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The U.S.-Saudi Spat Is Over More Than Just Oil Prices

The U.S.-Saudi Spat Is Over More Than Just Oil Prices
U.S. President Joe Biden and Saudi Crown Prince Mohammed bin Salman arrive for the group photo during the GCC+3 meeting in Jeddah, Saudi Arabia, July 16, 2022 (pool photo by Mandel Ngan via AP).

The decision by the OPEC+ grouping of oil-producing states on Oct. 5 to cut oil production by 2 million barrels a day has generated yet another episode of friction in relations between the United States and Saudi Arabia. Its timing struck a raw nerve in Washington, following President Joe Biden’s high-stakes visit to Saudi Arabia over the summer and active lobbying by the administration to hold off on cuts that could trigger a price hike at the gas pump just ahead of the U.S. congressional midterm elections. Higher oil prices also help the Russian economy in the midst of the war in Ukraine, especially angering lawmakers on Capitol Hill. 

Senate Majority Leader Chuck Schumer tweeted, “What Saudi Arabia did to help Putin continue to wage his despicable, vicious war against Ukraine will long be remembered by Americans.” And U.S. senators are now calling for a suspension of arms sales to Saudi Arabia, while Biden has threatened unspecified “consequences.”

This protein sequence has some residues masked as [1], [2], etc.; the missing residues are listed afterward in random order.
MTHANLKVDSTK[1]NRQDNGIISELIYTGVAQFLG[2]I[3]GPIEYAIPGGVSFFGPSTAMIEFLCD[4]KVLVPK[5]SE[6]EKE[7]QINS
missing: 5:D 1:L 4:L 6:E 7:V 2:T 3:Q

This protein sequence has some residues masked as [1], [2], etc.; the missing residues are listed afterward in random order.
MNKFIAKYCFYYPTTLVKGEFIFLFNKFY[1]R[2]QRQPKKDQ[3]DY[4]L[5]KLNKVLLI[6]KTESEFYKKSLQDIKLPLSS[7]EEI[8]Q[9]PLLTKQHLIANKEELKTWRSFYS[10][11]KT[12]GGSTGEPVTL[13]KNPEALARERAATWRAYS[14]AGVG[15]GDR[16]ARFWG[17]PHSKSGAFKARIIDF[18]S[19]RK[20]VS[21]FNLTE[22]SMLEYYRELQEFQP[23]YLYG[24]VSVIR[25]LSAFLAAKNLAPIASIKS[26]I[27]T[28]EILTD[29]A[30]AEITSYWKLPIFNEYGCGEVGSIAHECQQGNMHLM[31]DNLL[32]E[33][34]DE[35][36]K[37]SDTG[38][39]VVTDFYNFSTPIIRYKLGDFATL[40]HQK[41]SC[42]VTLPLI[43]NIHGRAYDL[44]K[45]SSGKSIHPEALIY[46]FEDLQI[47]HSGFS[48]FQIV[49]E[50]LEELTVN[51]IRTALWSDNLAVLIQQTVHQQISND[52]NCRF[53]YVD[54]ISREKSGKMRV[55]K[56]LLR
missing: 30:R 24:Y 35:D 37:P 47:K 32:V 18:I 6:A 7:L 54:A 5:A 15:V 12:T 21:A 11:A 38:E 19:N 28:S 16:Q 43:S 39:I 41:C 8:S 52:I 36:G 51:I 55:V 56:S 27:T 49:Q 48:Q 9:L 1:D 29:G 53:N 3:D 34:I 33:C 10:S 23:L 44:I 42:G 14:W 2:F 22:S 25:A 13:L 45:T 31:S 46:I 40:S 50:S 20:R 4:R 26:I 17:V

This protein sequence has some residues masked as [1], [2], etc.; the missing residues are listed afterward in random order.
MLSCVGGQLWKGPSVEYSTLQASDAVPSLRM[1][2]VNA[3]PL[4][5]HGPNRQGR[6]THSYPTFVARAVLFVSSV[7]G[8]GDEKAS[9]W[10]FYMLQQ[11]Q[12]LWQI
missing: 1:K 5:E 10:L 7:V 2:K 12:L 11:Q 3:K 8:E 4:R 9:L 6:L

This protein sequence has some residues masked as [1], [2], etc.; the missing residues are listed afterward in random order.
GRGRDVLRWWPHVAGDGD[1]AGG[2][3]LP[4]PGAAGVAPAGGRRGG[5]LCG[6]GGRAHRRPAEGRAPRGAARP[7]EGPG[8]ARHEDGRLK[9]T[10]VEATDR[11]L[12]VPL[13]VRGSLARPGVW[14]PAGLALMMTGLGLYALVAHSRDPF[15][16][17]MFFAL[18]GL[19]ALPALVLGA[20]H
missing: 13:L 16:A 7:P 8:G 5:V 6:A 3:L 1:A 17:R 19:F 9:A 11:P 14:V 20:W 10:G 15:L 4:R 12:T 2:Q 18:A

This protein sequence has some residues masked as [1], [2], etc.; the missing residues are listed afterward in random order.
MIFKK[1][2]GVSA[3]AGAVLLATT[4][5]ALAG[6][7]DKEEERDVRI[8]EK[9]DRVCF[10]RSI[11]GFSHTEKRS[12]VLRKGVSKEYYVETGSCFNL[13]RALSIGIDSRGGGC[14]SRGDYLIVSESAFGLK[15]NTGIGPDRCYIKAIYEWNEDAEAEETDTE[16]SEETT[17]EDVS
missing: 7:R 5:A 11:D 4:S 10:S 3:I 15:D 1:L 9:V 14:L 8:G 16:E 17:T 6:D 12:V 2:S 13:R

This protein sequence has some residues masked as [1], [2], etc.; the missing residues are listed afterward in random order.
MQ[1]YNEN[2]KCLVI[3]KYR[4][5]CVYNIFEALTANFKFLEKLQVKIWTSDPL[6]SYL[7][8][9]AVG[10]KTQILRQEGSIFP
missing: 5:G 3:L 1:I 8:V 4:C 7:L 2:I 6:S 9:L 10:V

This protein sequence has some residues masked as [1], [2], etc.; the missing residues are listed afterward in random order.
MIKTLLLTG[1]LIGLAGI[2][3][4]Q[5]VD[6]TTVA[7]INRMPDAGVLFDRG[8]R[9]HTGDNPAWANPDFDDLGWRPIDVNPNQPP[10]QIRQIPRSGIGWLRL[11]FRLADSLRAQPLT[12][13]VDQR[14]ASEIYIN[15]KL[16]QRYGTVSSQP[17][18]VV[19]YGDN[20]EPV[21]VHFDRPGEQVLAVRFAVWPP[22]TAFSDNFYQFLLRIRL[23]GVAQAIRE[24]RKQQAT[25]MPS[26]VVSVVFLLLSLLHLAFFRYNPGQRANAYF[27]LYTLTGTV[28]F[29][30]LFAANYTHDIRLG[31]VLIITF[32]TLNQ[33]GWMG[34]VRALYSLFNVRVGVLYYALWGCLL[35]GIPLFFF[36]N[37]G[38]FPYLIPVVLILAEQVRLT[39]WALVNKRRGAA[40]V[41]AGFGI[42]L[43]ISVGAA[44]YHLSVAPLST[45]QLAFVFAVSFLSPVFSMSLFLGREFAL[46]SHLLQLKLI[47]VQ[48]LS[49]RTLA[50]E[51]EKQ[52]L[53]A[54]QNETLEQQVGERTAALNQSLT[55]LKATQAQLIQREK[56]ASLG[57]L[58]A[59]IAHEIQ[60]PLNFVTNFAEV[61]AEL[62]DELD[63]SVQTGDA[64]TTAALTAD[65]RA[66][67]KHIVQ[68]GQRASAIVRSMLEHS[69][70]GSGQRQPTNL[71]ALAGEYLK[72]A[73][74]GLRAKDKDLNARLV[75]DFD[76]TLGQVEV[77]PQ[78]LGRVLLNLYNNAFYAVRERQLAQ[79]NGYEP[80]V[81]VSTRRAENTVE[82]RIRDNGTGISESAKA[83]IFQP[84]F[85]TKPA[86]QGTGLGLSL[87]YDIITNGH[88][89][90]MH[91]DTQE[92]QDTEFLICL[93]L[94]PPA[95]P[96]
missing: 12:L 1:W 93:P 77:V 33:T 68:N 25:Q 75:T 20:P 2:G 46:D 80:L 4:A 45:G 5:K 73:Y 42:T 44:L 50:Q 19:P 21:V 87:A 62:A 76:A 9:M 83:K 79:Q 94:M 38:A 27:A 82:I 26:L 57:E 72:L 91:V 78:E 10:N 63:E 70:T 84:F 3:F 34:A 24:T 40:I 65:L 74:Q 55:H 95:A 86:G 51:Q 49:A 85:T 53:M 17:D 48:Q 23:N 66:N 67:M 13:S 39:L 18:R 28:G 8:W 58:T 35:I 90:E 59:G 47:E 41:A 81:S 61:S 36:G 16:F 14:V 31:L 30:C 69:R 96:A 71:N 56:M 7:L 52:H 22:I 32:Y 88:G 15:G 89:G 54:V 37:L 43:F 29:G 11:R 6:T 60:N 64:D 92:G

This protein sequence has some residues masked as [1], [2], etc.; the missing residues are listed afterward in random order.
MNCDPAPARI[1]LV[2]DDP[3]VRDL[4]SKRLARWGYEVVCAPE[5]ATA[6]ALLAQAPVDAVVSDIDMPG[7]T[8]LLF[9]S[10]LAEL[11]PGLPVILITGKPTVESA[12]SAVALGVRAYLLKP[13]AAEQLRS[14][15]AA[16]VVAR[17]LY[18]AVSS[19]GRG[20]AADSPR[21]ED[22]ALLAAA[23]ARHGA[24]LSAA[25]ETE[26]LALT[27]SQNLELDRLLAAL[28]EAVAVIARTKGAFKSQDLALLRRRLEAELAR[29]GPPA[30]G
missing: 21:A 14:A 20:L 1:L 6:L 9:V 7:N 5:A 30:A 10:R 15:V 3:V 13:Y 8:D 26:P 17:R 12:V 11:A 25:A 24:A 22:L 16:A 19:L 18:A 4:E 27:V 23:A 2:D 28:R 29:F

The Saudis have pushed back, arguing they made their decision on economic grounds in consultation with the other OPEC+ members and were surprised by the negative U.S. reaction. In their view, they were simply pursuing their national interest and responding to market forces to avoid a collapse in oil prices. Although Saudi officials and their sympathizers argue it is all a misunderstanding, Riyadh is reportedly considering retaliatory options of its own, including selling its holdings of U.S. Treasury bonds, should the U.S. enact any punitive measures.

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